What’s On in Yorkshire - May 2014
- Credit: Belinda Lawley
A guide to some of the best entertainment around the county this month compiled Tony Greenway
May 19th- June 7th
In the past, Enjoy has been described as an Alan Bennett play ‘for the Big Brother age’. It tells the story of Wilf and Connie Craven, an old couple who have lived their whole lives in a Leeds back-to-back. Soon, though, their estate will be demolished and they’ll have to move into a brand new maisonette with “a waste disposal unit and non-slip vinyl flooring.” In the middle of the Cravens’ bickering (he wants to go, she doesn’t), a social worker turns up to sit in the corner of the room and observe their daily routine.
West Yorkshire Playhouse
0113 213 7700
- 1 10 great circular walks in Cheshire
- 2 8 great family walks in the North West
- 3 20 of the best restaurants in Hertfordshire
- 4 6 places to view snowdrops in Yorkshire
- 5 Win a tropical trip for two to Mauritius
- 6 10 great hill walks in Cheshire
- 7 Win a unique candles and country house prize
- 8 6 great walks near Warrington
- 9 Everything you need to know about Sarah Beeny's move to Somerset
- 10 6 waterfall walks in Derbyshire and the Peak District
May 30th – June 14th
Last Train to Scarborough
A creepy tale running as part of the Yorkshire Festival and based on one of the Jim Stringer mystery novels by Yorkshire-born author Andrew Martin. Set in 1914, Stringer investigates the disappearance of a railway fireman who worked on the last train from York to Scarborough. A cast of suspects emerge at a local guest house but — gulp — will Stringer be next in line for the same treatment? Billed as ‘a unique multimedia theatrical experience featuring film sequences shot in the National Railway Museum and on location in North Yorkshire’.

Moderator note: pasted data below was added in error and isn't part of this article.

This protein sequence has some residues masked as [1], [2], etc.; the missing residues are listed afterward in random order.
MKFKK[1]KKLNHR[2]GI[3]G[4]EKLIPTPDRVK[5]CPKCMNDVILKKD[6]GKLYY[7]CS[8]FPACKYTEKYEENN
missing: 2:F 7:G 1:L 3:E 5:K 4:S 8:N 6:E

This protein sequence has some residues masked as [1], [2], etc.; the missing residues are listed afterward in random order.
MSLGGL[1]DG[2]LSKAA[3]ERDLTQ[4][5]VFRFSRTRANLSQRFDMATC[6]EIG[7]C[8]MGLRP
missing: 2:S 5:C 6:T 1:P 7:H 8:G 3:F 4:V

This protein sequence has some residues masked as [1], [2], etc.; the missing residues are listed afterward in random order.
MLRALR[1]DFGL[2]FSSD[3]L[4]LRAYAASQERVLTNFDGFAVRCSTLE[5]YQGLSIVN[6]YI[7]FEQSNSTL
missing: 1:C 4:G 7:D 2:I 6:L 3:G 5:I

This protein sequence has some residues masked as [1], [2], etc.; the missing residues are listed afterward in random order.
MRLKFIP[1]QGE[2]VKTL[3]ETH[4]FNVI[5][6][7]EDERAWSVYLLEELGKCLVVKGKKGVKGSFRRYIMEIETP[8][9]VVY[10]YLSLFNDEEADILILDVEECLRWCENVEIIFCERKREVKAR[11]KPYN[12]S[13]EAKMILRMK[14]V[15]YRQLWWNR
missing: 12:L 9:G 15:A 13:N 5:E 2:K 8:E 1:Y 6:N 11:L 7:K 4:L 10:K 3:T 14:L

Stephen Joseph Theatre
This powerful production, created by composer Helen Chadwick and choreographer Steven Hoggett, was inspired by a meeting Chadwick had with a photographer Jon Spaul, who worked in the first Chechen war. The result is a blend of testimony, music and choreography to tell incredible stories of a rare breed of journalist.
Kissing Sid James
Now THERE’S a title that grabs your attention. It’s a romantic comedy two-hander from Robert Farquhar about Eddie, a stationery salesman, and Crystal, the gorgeous, funny and confident croupier at the local casino, who also happens to be the girl of his dreams. The title? It comes from an old flame of Eddie’s who — he remembers at one point — wasn’t impressed with his snogging technique. Kissing him, she had said, was like kissing Sid James. Ouch. What does that do for a man’s confidence?
May 14th - 24th
One Man, Two Guvnors
This award-winning National Theatre production — a huge hit in London and on Broadway, where it starred James Corden — has become one of the most talked about plays of recent years. The plot is about a man working for two bosses at the same time: a gangster (who isn’t all he seems) and a posh criminal. Audience participation is part of the show, so don’t sit too close to the stage or you might find yourself roped into the action. The tour comes to Hull in June and Bradford in July.
0114 249 6000
A few years ago, a Channel 4 documentary told the story of Richard Wallace, a real life chronic hoarder who filled his home with tonnes of rubbish. That was the inspiration for this play, which outlines the friendship between Richard and the gardener who slowly gained his trust.